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#7 shanepack

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Posted 22 June 2008 - 04:51 PM

Well everything seems to be running just fine. What is the best program to use to double check that there isnt anything else on here I should fix? When I used the Brontak tool, it said I was supposed to manually delete a few files, but I couldn't find any of them. I have run AVG and the sysclean program and nothing comes up. I still have over 70 running processes. How can I tell which of these are legitimate and which are not needed? Thanks again for helping me.

#8 quietman7

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Posted 23 June 2008 - 08:13 AM

What is the best program to use to double check that there isnt anything else on here I should fix?

No single product is 100% foolproof and can detect and remove all threats at any given time. The security community is in a constant state of change as new infections appear. Each vendor has its own definition of what constitutes malware and scanning your computer using different criteria will yield different results. The fact that each program has its own definition files means that some malware may be picked up by one that could be missed by another. Thus, a multi-layered defense using several anti-spyware products (including an effective firewall) to supplement your anti-virus combined with common sense and safe surfing habits provides the most complete protection.

However, you can overkill your system with resource heavy security programs that will drain your resources and slow down performance. Sometimes you just have to experiment to get the right combo for your particular system as there is no universal solution that works for everyone.

See BC's List of Virus & Malware Resources and Freeware Replacements For Common Commercial Apps.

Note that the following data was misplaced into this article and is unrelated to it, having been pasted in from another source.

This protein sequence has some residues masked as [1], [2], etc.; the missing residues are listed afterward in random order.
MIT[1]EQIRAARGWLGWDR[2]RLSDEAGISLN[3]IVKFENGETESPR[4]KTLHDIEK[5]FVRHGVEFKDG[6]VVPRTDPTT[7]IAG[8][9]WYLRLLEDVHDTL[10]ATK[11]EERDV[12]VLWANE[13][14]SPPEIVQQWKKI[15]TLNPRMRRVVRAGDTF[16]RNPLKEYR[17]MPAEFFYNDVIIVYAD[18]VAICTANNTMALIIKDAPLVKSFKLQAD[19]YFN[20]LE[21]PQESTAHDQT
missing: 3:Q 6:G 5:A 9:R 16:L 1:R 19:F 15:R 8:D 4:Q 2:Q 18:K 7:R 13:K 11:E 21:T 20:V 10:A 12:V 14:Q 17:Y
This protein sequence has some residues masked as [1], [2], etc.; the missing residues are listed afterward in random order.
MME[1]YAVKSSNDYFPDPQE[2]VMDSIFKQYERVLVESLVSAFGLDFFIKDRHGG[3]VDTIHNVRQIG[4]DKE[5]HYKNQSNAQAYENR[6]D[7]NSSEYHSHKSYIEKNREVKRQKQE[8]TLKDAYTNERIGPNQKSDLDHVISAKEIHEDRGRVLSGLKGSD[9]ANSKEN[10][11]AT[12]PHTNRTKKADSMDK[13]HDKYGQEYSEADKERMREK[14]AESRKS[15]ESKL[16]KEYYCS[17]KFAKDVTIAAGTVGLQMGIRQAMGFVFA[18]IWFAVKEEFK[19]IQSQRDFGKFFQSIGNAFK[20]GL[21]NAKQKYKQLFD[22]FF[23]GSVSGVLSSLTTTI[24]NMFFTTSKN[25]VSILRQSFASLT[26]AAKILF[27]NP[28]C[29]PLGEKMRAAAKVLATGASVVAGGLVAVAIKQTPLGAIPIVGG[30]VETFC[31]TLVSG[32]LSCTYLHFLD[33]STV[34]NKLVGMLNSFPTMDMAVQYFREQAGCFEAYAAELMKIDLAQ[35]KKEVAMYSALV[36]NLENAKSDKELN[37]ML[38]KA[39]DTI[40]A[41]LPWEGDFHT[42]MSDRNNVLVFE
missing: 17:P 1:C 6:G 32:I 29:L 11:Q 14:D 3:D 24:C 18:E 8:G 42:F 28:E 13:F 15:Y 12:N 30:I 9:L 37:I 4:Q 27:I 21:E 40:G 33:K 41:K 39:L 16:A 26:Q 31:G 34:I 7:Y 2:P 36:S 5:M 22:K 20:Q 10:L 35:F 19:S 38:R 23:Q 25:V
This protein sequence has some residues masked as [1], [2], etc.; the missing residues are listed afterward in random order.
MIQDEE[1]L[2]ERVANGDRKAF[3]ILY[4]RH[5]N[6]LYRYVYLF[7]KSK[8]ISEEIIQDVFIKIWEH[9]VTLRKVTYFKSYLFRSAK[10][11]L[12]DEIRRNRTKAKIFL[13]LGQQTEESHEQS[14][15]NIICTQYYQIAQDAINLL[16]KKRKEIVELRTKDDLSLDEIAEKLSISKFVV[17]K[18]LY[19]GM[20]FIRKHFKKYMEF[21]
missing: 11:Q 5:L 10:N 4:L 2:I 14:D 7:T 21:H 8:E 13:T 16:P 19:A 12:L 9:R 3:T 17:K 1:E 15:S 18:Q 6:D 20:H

I still have over 70 running processes. How can I tell which of these are legitimate and which are not needed?

Anytime you come across a suspicious file or one that you do not recognize, search the name using Google or the following links:
BC's File Database
BC's Startup Programs Database
File Research Center

Svchost.exe is a generic host process name for a group of services that are run from dynamic-link libraries (DLLs). It is not unusual for multiple instances of Svchost.exe running at the same time. The process ID's (PID's) must be checked in real time to determine what services each instance of svchost.exe is controlling at that particular time. To investigate these processes, see "How to determine what services are running under a Svchost.exe process".

Determining whether a file is malware or a legitimate process sometimes depends on the location (path) it is running from. One of the ways that malware tries to hide is to give itself the same name as a critical system file. However, it then places itself in a different location on your computer. A file's properties may give a clue to identifying it. Right-click on the file, Properties and examine the General and Version tabs.

You can download and use Process Explorer or System Explorer to investigate all running processes and gather additional information to identify and resolve problems. These tools will show the process CPU usage, a description and its path location. If you right-click on the file in question and select properties, you will see more details about the file.

If you have XP Pro, you can use Tasklist to display a list of active processes.
Go to Start > Run and type: cmd
press Ok
At the command prompt type: tasklist /svc >c:\taskList.txt
press Enter
Then go to Start > Run and type: c:\taskList.txt
press Ok to view the list of processes.

The /SVC switch shows the list of active services in each process.
For help and syntax information, type the following command: tasklist /?
press ENTER or see: Syntax options

You can also use the WMI command-line utility to view and list processes.
Go to Start > Run and type: cmd
press Ok
At the command prompt type:
WMIC /OUTPUT:C:\ProcessList.txt PROCESS get Caption,Commandline,Processid
press Enter.

or you can type:
WMIC /OUTPUT:C:\ProcessList.txt path win32_process get Caption,Processid,Commandline
press Enter.

Then go to Start > Run and type: C:\ProcessList.txt
press Ok to view the details of all the processes.

Anytime you come across a suspicious file which you cannot find any information, the file has a legitimate name but is not located where it is supposed to be, or you want a second opinion, submit it to jotti's virusscan or virustotal.com. In the "File to upload & scan" box, browse to the location of the suspicious file and submit (upload) it for scanning/analysis.